17 Reasons Football Was Better Back In The Day

Before image rights and sponsorships deals, the national game was indeed a thing of beauty.

1. You travelled to away matches in style.

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Fans off to Wembley, 1923.

2. Getting into matches was easier. Particularly as tickets were about 2 shillings (£1.15).

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Turnstiles being erected at Wembley Stadium, 1923.

3. Pitches invasions were PROPER pitch invasions.

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A massive crowd is forced onto the pitch by sheer weight of numbers at the FA Cup Final between Bolton Wanderers and West Ham United, 1923 (Bolton won 2-0).

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An estimated 200,000 people attended the match.

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Even though the capacity was only 127,000.

4. Flat caps were mandatory.

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Fans enter Wembley Stadium, 1923.

5. …Although the odd bit of fancy dress was encouraged.

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Preston North End football supporter, 1938.

6. The entertainment at half time was way better.

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A man playing a small flute to entertain other supporters during the first round of the FA Cup, 1923.

7. Ground preparation was meticulous.

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Groundsmen mark out the touch line at Wembley Stadium, 1925.

Right down to the weeding.

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Wembley Stadium ground staff pluck weeds, dandelions and daisies from the pitch, 1934.

8. And dogs were allowed in the Wembley changing rooms.

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Wally Kilminster (actually a Speedway Rider) relaxing, 1934.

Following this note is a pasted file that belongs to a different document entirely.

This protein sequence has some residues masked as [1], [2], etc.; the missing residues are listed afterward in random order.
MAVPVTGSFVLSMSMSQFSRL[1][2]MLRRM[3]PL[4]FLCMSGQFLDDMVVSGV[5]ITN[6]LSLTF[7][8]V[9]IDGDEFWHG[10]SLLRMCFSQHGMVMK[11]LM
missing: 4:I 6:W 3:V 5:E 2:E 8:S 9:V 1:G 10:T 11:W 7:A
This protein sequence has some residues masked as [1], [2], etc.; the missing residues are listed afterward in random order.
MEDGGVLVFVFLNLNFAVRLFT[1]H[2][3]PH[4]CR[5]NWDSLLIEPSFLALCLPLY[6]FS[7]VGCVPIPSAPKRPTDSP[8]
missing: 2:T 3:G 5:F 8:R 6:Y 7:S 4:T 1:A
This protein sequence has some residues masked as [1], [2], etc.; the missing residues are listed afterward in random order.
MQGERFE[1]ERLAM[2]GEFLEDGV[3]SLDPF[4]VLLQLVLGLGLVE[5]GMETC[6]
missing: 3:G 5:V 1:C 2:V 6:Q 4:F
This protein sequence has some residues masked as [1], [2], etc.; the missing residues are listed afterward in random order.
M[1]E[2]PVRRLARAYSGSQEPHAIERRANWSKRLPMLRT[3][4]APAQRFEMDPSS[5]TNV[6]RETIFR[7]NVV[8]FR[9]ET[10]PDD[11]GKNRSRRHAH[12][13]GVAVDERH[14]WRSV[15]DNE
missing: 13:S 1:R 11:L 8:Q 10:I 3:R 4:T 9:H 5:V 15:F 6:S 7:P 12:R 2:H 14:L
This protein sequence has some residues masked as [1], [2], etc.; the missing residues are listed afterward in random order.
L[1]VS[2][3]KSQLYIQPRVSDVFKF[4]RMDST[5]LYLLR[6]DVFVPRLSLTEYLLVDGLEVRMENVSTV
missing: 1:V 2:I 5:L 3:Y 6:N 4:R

9. Players were far less image-conscious.

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Like Raith Rovers’s Alex James, pictured here in 1928.

10. (Not that they weren’t good looking chaps).

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Bolton Wanderers players, 1923.

From left to right: Joe Smith, Haworth, Billy Butler, John R Smith, Harry Nutall, Alec Finney, Jennings, Ted Vizard, David Jack, Dick Pym and Jimmy Seddon..

11. And they were made of sterner stuff. Snow didn’t bother them.

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England centre-forward Tommy Lawton heads the ball past Scotland’s goalkeeper Dawson, 1942.

12. They played with leather balls that absorbed water and got heavy - and still went in for headers.

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Derby half back Leon Leuty (left) and Charlton Athletic centre forward Bert Turner vie for possession, 1946.

13. They trained harder.

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A Chandler, J Virgrass, B Marsden and P Burnham of the Queen’s Park Rangers, 1922.

14. And yes, their wages were slightly less eye-watering.

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In 1922, the maximum wage for a football was £8 a week - roughly £264 in today’s money*.

The current highest earner in the Premier League is Eden Hazard, who makes £185,000 a week.

above: Captains toss the coin before the start of the match between Birmingham City and Chelsea, 1922.


15. Sometimes, teams outside Manchester and London won stuff.

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Like Newcastle United. Here’s captain Frank Hudspeth being escorted from the pitch with the FA Cup trophy after beating Aston Villa 2-0 in the 1924 FA Cup final.

16. And best of all, hooliganism and the ‘English disease’ was still decades away.

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Everton FC supporters and their young mascot, 1927.

17. Fans were just fans, cheering on blokes not so different to them…

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Arsenal football supporters wearing mortar boards, 1930.

…Utterly transfixed by the beautiful game.

Young football fans at Queen’s Park Rangers, 1949.

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